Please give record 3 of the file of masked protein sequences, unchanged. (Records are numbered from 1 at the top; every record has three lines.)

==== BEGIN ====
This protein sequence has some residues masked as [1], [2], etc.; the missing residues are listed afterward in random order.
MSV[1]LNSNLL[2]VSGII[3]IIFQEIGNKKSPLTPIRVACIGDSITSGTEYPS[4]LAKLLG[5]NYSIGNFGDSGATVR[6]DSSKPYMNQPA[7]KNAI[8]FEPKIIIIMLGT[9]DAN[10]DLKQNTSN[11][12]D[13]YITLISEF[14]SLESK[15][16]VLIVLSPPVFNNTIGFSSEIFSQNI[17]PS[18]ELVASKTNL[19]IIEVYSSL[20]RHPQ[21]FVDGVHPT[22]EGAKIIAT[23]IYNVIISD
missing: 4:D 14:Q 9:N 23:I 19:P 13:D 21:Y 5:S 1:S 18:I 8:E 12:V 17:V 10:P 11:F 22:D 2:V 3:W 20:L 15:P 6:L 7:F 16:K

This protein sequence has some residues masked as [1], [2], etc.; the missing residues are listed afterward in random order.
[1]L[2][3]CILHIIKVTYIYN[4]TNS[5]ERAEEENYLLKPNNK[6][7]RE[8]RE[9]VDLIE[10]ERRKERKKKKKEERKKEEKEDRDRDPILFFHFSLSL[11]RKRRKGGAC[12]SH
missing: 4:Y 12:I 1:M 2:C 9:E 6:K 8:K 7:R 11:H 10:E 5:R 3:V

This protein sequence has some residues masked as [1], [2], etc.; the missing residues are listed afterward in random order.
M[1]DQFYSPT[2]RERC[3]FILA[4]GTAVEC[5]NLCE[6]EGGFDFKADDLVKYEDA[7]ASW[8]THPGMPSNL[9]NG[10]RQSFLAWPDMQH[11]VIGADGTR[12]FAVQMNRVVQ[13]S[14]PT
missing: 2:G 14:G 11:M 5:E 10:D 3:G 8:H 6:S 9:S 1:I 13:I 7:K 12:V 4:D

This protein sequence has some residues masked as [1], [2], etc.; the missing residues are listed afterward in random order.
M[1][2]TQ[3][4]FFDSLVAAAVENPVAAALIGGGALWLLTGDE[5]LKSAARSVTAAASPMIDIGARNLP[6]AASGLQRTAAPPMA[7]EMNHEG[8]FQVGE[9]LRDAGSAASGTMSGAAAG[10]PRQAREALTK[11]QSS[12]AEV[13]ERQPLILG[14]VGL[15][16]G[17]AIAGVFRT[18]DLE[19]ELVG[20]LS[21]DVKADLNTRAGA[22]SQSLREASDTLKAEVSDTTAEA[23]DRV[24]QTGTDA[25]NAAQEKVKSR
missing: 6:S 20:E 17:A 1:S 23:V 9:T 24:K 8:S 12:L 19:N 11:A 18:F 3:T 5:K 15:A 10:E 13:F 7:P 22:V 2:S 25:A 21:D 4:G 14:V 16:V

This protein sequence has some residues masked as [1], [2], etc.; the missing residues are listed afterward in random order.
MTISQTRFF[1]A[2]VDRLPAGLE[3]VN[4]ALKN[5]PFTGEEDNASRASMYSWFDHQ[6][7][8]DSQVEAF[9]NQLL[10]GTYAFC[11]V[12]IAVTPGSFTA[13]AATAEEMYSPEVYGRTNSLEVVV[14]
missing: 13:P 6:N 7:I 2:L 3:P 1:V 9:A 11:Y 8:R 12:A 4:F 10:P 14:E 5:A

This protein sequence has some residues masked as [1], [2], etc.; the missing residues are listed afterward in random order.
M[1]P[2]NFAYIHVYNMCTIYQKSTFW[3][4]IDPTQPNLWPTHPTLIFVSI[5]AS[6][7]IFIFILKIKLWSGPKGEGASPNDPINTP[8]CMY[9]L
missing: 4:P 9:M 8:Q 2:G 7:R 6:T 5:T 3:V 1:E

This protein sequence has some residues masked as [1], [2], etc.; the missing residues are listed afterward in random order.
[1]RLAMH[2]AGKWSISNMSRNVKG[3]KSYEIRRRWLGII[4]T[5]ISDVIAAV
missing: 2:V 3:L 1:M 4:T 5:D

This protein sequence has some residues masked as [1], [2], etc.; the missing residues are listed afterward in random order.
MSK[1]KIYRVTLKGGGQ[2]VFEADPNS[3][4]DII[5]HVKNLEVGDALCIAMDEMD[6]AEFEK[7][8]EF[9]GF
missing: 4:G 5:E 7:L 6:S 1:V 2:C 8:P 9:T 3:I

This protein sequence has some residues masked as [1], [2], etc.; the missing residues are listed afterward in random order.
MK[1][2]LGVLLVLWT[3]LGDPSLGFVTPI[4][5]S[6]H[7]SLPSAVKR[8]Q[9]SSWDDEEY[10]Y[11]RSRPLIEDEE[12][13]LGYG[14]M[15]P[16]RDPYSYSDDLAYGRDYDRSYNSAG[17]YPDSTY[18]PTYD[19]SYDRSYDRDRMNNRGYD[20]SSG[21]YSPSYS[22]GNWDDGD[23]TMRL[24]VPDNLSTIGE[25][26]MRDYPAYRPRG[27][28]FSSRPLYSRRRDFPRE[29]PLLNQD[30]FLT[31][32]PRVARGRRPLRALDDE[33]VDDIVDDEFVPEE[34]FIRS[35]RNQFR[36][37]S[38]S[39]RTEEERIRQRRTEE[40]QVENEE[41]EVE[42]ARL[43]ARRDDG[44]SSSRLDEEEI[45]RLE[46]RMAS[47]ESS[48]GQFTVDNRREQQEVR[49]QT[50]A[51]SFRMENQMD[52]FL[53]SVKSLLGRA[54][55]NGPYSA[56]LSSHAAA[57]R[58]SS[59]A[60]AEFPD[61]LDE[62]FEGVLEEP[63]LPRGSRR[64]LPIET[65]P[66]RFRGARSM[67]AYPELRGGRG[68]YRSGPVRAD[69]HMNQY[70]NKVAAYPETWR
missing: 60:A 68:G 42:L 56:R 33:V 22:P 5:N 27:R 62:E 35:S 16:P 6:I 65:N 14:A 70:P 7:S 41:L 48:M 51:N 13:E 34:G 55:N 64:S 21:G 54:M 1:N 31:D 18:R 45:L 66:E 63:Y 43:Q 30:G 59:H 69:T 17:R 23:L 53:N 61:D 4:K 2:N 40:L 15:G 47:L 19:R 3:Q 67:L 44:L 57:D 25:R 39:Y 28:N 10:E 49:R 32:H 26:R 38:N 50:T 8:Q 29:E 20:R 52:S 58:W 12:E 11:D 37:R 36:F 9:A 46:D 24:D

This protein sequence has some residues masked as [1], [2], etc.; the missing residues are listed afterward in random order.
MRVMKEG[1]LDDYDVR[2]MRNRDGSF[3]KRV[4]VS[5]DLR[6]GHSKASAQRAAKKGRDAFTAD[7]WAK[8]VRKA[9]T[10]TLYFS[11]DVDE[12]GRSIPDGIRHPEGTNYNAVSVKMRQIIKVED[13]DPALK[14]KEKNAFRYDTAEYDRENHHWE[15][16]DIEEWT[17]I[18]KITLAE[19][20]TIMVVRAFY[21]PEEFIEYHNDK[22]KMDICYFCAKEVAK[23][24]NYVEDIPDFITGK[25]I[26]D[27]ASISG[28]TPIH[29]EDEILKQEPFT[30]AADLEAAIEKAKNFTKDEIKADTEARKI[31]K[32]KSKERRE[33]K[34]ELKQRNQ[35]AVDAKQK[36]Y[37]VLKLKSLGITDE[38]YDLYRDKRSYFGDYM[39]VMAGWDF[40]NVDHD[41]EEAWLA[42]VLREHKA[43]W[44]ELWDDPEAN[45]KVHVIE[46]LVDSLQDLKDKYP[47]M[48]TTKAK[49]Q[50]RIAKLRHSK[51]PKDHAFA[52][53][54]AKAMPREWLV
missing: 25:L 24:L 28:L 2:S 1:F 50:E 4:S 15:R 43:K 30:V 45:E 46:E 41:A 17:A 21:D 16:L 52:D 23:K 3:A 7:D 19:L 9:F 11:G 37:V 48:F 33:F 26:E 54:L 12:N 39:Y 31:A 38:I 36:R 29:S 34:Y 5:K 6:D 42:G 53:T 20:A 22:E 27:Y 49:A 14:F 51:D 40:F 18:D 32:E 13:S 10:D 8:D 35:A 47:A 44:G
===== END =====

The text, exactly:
This protein sequence has some residues masked as [1], [2], etc.; the missing residues are listed afterward in random order.
M[1]DQFYSPT[2]RERC[3]FILA[4]GTAVEC[5]NLCE[6]EGGFDFKADDLVKYEDA[7]ASW[8]THPGMPSNL[9]NG[10]RQSFLAWPDMQH[11]VIGADGTR[12]FAVQMNRVVQ[13]S[14]PT
missing: 2:G 14:G 11:M 5:E 10:D 3:G 8:H 6:S 9:S 1:I 13:I 7:K 12:V 4:D